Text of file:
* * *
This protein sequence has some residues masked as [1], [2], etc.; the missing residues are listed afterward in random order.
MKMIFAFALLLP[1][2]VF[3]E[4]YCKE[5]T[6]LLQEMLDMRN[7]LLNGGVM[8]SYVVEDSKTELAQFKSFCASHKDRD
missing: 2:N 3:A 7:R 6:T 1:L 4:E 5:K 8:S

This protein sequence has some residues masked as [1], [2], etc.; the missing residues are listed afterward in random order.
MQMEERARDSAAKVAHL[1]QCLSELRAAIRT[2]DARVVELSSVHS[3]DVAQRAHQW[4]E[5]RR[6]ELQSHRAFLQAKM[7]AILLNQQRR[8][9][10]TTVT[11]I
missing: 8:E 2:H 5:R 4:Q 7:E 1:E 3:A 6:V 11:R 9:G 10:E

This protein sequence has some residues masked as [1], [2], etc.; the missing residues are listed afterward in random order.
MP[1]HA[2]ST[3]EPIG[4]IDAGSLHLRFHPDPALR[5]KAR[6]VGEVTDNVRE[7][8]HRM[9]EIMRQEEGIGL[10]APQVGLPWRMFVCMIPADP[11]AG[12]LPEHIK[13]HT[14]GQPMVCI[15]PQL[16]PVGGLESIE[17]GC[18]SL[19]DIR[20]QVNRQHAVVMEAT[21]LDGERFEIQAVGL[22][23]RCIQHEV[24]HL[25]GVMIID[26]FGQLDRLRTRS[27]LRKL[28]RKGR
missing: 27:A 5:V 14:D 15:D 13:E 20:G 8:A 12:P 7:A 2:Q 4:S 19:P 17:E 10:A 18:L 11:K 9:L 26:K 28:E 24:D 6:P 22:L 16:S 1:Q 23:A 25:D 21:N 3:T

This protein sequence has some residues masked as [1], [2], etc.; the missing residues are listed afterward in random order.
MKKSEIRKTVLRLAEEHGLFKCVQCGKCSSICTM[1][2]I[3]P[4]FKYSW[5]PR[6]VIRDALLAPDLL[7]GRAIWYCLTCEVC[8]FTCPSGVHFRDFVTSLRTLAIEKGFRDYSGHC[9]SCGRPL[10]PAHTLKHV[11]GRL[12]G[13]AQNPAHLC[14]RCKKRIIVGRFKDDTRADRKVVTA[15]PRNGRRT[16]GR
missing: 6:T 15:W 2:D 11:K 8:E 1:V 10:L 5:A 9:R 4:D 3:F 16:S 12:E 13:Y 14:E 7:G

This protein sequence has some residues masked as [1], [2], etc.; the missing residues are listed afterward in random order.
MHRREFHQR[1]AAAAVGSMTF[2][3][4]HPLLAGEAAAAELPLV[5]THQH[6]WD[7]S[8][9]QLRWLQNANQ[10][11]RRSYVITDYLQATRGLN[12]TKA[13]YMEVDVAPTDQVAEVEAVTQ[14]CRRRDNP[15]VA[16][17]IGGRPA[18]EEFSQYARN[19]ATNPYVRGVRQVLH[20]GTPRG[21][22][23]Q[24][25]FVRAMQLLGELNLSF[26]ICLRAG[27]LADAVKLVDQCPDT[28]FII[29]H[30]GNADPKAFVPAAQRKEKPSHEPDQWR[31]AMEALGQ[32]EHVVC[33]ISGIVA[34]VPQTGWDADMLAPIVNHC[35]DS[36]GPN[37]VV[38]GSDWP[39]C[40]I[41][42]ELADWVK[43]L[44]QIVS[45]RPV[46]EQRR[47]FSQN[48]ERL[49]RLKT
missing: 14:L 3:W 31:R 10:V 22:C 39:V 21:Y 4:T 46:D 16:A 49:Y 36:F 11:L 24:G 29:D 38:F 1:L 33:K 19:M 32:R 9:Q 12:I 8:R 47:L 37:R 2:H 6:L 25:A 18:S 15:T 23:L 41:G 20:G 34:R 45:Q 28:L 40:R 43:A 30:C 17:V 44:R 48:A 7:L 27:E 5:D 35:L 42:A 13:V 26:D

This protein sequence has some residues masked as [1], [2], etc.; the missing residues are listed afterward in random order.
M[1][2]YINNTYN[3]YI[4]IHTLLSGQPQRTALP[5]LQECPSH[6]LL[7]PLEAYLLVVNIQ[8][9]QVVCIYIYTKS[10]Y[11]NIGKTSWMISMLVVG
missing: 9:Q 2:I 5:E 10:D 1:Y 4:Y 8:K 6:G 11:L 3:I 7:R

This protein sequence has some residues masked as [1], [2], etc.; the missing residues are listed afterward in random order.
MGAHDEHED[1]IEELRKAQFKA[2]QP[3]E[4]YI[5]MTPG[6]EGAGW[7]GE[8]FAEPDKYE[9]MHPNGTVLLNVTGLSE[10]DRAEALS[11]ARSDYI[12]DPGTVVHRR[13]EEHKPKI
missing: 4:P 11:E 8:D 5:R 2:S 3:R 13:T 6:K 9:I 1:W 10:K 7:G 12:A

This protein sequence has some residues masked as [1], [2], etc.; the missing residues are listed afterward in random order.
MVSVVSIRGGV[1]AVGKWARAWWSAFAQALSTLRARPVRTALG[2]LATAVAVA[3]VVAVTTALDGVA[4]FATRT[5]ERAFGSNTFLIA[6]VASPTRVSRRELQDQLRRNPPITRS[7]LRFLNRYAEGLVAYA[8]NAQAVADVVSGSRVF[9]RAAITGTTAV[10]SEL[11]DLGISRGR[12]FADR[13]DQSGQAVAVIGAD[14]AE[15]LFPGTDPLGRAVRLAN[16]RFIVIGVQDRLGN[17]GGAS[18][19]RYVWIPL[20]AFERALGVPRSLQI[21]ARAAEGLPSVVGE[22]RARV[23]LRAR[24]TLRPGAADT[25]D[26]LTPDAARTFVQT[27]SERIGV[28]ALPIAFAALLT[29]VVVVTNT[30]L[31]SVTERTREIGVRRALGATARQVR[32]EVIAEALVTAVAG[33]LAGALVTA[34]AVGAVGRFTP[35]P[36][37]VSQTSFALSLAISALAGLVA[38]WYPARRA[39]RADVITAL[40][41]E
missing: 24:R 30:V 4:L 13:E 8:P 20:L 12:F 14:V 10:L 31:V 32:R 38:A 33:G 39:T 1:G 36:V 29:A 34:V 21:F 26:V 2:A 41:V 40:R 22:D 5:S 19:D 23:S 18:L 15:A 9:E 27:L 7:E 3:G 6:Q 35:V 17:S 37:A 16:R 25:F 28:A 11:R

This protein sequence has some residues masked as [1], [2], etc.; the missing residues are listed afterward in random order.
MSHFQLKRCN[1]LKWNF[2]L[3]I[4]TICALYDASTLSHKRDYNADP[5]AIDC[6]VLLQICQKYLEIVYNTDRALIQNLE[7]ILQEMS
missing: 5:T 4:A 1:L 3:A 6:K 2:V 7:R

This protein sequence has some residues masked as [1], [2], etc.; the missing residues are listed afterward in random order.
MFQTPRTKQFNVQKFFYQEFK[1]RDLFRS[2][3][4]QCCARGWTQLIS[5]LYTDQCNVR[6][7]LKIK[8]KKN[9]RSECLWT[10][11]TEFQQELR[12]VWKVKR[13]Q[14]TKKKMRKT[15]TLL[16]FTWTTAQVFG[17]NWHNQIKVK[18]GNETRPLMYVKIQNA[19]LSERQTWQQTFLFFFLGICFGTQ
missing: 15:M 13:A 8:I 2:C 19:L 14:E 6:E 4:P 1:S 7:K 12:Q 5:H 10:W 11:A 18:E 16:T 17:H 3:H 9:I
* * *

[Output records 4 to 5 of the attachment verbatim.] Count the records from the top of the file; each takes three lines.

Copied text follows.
This protein sequence has some residues masked as [1], [2], etc.; the missing residues are listed afterward in random order.
MKKSEIRKTVLRLAEEHGLFKCVQCGKCSSICTM[1][2]I[3]P[4]FKYSW[5]PR[6]VIRDALLAPDLL[7]GRAIWYCLTCEVC[8]FTCPSGVHFRDFVTSLRTLAIEKGFRDYSGHC[9]SCGRPL[10]PAHTLKHV[11]GRL[12]G[13]AQNPAHLC[14]RCKKRIIVGRFKDDTRADRKVVTA[15]PRNGRRT[16]GR
missing: 6:T 15:W 2:D 11:K 8:E 1:V 10:L 5:A 9:R 4:D 3:F 16:S 12:E 13:Y 14:E 7:G

This protein sequence has some residues masked as [1], [2], etc.; the missing residues are listed afterward in random order.
MHRREFHQR[1]AAAAVGSMTF[2][3][4]HPLLAGEAAAAELPLV[5]THQH[6]WD[7]S[8][9]QLRWLQNANQ[10][11]RRSYVITDYLQATRGLN[12]TKA[13]YMEVDVAPTDQVAEVEAVTQ[14]CRRRDNP[15]VA[16][17]IGGRPA[18]EEFSQYARN[19]ATNPYVRGVRQVLH[20]GTPRG[21][22][23]Q[24][25]FVRAMQLLGELNLSF[26]ICLRAG[27]LADAVKLVDQCPDT[28]FII[29]H[30]GNADPKAFVPAAQRKEKPSHEPDQWR[31]AMEALGQ[32]EHVVC[33]ISGIVA[34]VPQTGWDADMLAPIVNHC[35]DS[36]GPN[37]VV[38]GSDWP[39]C[40]I[41][42]ELADWVK[43]L[44]QIVS[45]RPV[46]EQRR[47]FSQN[48]ERL[49]RLKT
missing: 14:L 3:W 31:R 10:V 22:C 39:V 21:Y 4:T 46:D 16:A 49:Y 36:F 11:L 24:G 29:D 38:F 1:L 33:K 19:M 32:R 9:Q 12:I 8:R 47:L 37:R 2:H 6:L 25:A 18:S 15:T 23:L 41:G 20:G 34:R 45:Q 28:L 40:R 43:A 30:C 17:V 44:R 48:A 7:L 27:E 5:D 35:L 42:A 13:V 26:D